BMI View : Our forecasts for the South African freight transport sector are positive across all modes in 2015 - air, road, rail, and through the country's ports. The economy will see a partial recovery from 2014's anaemic growth of 1.4%, and we forecast a real expansion of 1.9% this year and in 2016. That said, growth in freight volumes will not be particularly robust, and there are significant downside risks to our projections, not least from the mining sector and a potential hard landing in China. South Africa's freight transport sector is driven primarily by two forces: private consumption and the mining sector. Manufacturing industries play a limited role in the intermodal transport of containers, but this is primarily driven by imports. Automotives production necessitates the transport of spare and intermediate parts.
Headline Industry Data
Rail freight growth will be 0.9% in 2015, to 225.48mn tonnes. In 2016, growth will be 3.1%.
Road freight volumes are set to expand by 3.1% in 2015, to 582.56mn tonnes. Growth will be 4.6% in 2016.
Air freight volumes will expand by 2.3% to 1.54mn tonnes. Growth will be 2.3% in 2016.
2015 total trade real growth is forecast at 4.0%. In nominal terms, growth will decline by 3.4% to USD217.6bn. Nominal growth will return in 2016 at 6.3%, with trade value rising to USD226.2bn.
Real growth in trade will be positive in South Africa in 2015, belying the decline in nominal values. Total nominal trade will return to growth in 2016 after four consecutive years of contraction, although risks are to the downside. Economic challenges domestically could hamper trade growth, impacting upon the freight transport sector, but South Africa's freight transport network will benefit from regional transit trade from hinterland countries.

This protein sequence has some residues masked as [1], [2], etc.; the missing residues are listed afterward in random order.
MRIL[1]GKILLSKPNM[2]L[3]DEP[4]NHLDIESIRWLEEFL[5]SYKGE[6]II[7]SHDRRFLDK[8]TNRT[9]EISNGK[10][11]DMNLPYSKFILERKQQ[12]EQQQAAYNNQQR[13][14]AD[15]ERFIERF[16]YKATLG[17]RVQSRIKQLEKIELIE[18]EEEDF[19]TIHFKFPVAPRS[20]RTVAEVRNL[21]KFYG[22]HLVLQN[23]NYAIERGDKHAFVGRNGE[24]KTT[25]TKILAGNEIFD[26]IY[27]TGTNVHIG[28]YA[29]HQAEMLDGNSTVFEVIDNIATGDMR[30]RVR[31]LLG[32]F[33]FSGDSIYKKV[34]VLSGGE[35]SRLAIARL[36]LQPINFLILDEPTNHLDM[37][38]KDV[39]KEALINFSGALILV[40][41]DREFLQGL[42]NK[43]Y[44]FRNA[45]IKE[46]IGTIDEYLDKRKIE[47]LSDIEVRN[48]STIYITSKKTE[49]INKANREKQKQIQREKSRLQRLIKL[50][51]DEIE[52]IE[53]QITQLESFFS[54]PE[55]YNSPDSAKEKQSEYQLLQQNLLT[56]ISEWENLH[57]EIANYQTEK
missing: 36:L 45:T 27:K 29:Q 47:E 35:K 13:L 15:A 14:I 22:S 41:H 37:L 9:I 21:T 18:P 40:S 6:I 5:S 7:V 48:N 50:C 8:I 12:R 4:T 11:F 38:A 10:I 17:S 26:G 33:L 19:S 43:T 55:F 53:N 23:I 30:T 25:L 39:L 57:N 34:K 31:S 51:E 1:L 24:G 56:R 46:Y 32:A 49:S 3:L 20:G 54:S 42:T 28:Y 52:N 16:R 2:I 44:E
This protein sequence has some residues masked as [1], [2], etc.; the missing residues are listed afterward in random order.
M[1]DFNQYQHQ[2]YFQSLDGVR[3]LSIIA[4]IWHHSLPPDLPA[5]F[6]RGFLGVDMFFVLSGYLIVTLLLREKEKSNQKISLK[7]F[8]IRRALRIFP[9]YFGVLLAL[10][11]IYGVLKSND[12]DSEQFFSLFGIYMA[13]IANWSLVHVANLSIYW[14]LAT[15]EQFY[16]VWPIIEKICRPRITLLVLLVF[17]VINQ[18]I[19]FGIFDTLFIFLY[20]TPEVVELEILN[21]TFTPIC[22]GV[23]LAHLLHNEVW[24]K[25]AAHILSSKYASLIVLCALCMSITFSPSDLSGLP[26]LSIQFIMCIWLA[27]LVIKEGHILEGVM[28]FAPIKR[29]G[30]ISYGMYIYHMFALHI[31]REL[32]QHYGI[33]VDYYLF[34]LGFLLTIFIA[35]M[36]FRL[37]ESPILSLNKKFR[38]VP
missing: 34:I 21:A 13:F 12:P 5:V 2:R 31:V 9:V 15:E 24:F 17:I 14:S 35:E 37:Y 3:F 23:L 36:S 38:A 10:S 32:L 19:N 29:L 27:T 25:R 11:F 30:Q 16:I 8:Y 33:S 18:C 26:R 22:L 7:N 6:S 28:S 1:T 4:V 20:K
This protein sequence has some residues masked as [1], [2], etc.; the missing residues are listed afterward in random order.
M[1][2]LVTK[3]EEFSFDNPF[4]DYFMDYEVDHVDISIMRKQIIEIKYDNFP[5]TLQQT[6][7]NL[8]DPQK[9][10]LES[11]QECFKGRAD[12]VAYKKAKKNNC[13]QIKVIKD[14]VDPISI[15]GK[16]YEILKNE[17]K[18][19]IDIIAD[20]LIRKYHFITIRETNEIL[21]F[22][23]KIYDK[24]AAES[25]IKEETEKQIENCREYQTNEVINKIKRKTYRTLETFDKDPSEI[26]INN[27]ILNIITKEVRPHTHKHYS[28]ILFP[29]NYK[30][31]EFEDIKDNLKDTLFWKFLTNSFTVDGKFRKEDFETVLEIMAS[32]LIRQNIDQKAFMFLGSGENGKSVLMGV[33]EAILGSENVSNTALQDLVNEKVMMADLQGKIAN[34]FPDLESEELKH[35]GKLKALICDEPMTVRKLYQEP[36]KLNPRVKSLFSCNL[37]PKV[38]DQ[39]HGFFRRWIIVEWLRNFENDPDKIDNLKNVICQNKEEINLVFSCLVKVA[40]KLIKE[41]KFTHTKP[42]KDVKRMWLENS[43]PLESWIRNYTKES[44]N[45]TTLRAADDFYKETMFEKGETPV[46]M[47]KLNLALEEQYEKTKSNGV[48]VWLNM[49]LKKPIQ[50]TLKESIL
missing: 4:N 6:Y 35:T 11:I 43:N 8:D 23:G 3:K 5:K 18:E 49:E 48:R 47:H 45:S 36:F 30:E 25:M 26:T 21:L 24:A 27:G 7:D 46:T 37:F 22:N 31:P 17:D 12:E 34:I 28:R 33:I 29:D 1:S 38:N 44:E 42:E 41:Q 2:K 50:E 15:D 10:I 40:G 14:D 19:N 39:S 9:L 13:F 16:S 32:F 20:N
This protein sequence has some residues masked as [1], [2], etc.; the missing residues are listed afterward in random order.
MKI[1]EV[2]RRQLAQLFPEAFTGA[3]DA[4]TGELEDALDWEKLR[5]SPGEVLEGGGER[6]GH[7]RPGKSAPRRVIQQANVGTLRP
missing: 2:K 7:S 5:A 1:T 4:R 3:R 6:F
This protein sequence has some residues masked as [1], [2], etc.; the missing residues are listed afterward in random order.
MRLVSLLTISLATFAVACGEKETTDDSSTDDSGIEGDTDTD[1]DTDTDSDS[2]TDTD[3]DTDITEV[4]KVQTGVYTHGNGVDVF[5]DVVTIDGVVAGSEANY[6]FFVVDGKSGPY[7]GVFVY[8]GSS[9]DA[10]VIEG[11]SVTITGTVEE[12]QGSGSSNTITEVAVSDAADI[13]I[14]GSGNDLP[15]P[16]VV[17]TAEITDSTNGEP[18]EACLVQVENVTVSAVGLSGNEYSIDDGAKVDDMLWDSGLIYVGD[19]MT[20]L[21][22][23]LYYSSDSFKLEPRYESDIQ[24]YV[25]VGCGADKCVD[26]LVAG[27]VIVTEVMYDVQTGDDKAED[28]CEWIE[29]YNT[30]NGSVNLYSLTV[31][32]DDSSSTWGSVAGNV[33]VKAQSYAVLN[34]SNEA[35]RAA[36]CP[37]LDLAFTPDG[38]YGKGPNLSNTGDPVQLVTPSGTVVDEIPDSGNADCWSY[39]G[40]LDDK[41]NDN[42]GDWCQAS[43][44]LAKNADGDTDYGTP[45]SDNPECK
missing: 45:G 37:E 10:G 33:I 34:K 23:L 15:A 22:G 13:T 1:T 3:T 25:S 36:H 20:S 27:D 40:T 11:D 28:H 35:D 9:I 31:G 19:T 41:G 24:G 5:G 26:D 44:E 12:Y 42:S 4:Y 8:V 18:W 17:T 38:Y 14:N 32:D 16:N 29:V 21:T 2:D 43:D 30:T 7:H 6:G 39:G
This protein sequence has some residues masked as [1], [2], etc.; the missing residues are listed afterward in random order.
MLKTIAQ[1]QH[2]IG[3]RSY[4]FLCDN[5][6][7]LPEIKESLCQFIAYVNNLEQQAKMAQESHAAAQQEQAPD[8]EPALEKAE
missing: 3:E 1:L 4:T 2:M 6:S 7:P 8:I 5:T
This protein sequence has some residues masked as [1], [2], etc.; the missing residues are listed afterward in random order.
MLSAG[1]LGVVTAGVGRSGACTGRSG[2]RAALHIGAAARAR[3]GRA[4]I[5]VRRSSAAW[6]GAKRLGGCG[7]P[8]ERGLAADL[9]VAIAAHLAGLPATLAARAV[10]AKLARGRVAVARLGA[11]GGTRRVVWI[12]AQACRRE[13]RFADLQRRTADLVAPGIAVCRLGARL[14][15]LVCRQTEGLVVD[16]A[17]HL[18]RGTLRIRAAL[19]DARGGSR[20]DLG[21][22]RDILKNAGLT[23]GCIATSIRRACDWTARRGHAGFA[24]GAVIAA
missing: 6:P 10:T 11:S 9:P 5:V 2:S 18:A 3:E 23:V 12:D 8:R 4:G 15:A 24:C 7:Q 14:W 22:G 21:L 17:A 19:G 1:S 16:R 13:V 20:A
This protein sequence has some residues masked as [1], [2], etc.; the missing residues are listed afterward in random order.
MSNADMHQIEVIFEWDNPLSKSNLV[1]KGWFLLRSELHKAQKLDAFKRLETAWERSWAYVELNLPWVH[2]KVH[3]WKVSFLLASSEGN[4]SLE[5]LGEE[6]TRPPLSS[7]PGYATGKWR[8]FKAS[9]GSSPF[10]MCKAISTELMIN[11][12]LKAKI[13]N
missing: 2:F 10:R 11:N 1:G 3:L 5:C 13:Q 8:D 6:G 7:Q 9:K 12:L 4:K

We forecast relatively downbeat growth in South African road haulage volumes in 2015 and 2016, and risks are weighted to the downside. Fuel shortages and depreciation of the local currency will offset the benefit of lower global oil prices. Domestic macroeconomic challenges will impede growth, although hinterland transit demand will provide some support. We forecast a 3.1% expansion in South Africa's road haulage volumes in 2015, rising to 4.6% in 2016. Our slower rate of growth in 2015 is in large part predicated on statistical base effects following the robust expansion of 6.5% in 2014. If our growth forecasts are realised, 582.56mn tonnes will be transported on the country's roads in 2015 and 609.30mn tonnes next year.
We expect that growth in South African rail freight volumes will remain positive in 2015 and 2016, and over the course of our medium-term forecast period. New coal projects and improved infrastructure will outweigh rising risks from a China slowdown. We expect that demand for South African coal and other minerals will remain buoyant, although it is important to be cognisant of the rising risks from the East.
The outlook for the South African economy - and the consumer in particular - is looking shaky at present, and this will weigh on demand for high-end imported goods freighted by air. The sector will have to look to exports to support volume growth, which will be driven by pharmaceuticals and seasonal fruit exports. Ongoing investment in infrastructure will support growth. In 2015 we forecast growth of 2.3% in air freight in South Africa, and project that growth will remain relatively subdued over the medium term to 2019. In 2016 we forecast a 2.2% expansion, and project an average annual growth rate of 2.4% over our medium-term forecast period.